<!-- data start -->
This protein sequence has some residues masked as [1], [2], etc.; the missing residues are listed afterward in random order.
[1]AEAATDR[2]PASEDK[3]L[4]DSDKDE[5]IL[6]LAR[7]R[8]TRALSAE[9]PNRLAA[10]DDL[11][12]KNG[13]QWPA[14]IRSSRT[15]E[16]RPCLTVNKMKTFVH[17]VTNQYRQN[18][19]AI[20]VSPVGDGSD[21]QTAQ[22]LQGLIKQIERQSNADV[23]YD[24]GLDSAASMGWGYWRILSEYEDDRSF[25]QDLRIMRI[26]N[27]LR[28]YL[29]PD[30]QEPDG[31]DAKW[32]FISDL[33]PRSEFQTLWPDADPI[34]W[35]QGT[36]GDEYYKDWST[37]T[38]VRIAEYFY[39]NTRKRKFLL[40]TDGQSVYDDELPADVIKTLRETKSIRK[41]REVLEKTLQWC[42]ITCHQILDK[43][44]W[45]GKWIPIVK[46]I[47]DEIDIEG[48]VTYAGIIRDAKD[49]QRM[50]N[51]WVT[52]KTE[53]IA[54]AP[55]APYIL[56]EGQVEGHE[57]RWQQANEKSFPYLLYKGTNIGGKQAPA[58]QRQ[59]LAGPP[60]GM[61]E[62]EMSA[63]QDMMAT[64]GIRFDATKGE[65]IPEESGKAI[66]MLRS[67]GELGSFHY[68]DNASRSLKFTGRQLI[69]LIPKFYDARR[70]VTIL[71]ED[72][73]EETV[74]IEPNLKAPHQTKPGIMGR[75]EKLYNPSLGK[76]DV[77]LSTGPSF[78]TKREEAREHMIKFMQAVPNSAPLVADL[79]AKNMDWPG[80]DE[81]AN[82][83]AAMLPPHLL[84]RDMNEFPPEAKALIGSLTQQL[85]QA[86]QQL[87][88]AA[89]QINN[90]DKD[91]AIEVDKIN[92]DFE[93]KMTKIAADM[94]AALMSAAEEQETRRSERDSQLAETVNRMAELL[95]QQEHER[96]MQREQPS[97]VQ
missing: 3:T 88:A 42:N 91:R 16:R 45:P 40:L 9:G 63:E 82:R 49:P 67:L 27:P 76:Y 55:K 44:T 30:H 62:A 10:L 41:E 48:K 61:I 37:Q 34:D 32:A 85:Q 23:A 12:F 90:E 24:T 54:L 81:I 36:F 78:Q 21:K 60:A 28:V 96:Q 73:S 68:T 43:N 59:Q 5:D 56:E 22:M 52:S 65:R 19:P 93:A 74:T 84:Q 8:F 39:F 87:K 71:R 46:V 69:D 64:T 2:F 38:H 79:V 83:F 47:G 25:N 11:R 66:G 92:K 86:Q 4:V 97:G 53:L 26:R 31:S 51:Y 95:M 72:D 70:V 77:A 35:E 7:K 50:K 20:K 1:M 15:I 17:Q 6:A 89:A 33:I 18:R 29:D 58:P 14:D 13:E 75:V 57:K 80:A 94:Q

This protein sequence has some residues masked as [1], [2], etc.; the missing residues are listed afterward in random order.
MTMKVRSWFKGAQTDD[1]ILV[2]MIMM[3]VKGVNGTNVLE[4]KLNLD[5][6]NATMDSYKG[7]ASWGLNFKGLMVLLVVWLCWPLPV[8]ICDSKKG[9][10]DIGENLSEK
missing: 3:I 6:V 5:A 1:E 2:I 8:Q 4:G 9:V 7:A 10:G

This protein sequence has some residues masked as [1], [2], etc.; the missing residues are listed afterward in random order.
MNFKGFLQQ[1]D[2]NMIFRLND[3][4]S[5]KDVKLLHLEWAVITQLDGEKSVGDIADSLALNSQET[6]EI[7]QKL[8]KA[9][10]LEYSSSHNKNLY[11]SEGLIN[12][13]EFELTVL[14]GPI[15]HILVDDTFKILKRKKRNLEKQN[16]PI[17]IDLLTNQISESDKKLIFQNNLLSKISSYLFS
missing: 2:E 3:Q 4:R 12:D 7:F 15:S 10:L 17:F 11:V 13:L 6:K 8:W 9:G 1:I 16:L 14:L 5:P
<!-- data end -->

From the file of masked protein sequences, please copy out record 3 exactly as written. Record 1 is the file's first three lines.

This protein sequence has some residues masked as [1], [2], etc.; the missing residues are listed afterward in random order.
MNFKGFLQQ[1]D[2]NMIFRLND[3][4]S[5]KDVKLLHLEWAVITQLDGEKSVGDIADSLALNSQET[6]EI[7]QKL[8]KA[9][10]LEYSSSHNKNLY[11]SEGLIN[12][13]EFELTVL[14]GPI[15]HILVDDTFKILKRKKRNLEKQN[16]PI[17]IDLLTNQISESDKKLIFQNNLLSKISSYLFS
missing: 2:E 3:Q 4:R 12:D 7:F 15:S 10:L 17:F 11:V 13:L 6:K 8:W 9:G 1:I 16:L 14:L 5:P